Bootstrapping Device Deployment

 For owners and/or operators of ICS and SCADA systems in remote locations where there is no personnel with the necessary skills set to configure and deploy equipment or where a third-party provider is needed for the physical deployment of equipment, the new bootstrapping capability of Palo Alto Networks next-generation firewalls will simplify the process of configuration and deployment.

In remote environments, physical firewalls generally require trained personnel to perform the sequence of manual configuration before the firewall is ready for operation. At the very least, a field technician who has a wireless modem connected to a laptop is needed. The laptop must be configured to allow a remote desktop session so that someone at a corporate office can work through that machine. Our new bootstrapping feature helps simplify and automate the process of deployment, whether it’s to replace or upgrade an existing unit or to undergo a completely new installation.

With PAN-OS 7.1, when a firewall is first deployed or has been factory reset, it will look for a configuration package (located on a USB flash drive). Once found, it will automatically load it as part of the boot-up process. Our bootstrapping process is incredibly flexible. The configuration can be as simple as a basic network configuration and a Panorama™ IP address to the latest software versions, content updates, policies and licenses. This new feature will reduce the time required to get remote sites with new deployments live or back online due to site mishaps. Additionally, it can reduce the level of frustration during the deployment or recovery process.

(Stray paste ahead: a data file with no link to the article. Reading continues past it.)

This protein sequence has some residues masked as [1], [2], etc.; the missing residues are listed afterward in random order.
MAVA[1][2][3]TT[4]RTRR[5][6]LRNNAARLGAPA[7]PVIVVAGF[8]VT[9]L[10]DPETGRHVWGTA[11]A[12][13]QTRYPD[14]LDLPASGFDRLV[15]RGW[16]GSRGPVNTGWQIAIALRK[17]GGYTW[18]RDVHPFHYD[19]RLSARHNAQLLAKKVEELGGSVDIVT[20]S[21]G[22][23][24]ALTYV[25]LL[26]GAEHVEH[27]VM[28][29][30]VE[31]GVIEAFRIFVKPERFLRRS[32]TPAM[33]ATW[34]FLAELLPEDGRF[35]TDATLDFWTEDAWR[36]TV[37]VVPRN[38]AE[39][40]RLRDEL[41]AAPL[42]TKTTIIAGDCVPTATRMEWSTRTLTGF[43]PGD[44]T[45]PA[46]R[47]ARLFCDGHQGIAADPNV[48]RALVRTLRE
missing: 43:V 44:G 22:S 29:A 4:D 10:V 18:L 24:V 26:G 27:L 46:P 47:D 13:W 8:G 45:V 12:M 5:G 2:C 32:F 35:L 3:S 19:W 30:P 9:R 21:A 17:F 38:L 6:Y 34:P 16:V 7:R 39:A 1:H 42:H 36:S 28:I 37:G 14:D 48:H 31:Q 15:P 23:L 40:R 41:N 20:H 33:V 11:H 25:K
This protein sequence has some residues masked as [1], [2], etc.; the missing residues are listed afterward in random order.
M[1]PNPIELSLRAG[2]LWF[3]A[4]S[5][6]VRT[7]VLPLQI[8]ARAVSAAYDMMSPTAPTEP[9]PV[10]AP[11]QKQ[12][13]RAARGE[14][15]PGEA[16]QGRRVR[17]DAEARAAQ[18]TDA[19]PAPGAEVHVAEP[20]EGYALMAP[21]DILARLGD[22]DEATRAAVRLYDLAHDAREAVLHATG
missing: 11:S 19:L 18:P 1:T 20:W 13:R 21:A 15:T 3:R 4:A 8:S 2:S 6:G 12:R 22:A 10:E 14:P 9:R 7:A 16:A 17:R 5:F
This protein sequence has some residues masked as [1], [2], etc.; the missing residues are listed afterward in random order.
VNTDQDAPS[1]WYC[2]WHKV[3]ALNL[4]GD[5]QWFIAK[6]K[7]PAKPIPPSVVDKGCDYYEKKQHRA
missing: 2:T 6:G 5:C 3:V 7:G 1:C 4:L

With this new feature, your deployment abilities in remote, disconnected environments could be improved by delivering all the required configurations through the bootstrapping package without the aid of the Internet. When you call the field and request a pair of hands to do the deployment you truly mean just a pair of hands.

Bidirectional Forwarding Detection

It is not uncommon for operators of ICS and SCADA systems to use the dynamic routing capabilities of the Next-Generation Firewall to meet their Layer 3 connectivity needs, especially in situations where space and power are at a premium and network downtime must be kept at a minimum. The need for fast, reliable network convergence in these environments is essential to ensuring the safe operation of these real-time systems. Bidirectional Forwarding Detection, or BFD, in PAN-OS 7.1 allows sub-second failure detection, immediately triggering convergence in routing protocols, such as Open Shortest Path First (OSPF) and Border Gateway Protocol (BGP) to re-establish viable paths in traffic flow across the firewall. This helps reduce production network outages. Just think: The device that gets blamed the most for causing communication disruptions is now the device that’s keeping the communication going.

Want to learn more?

Details about what’s new in this release can be found on our PAN-OS 7.1 Technical Documentation page with additional resources available below.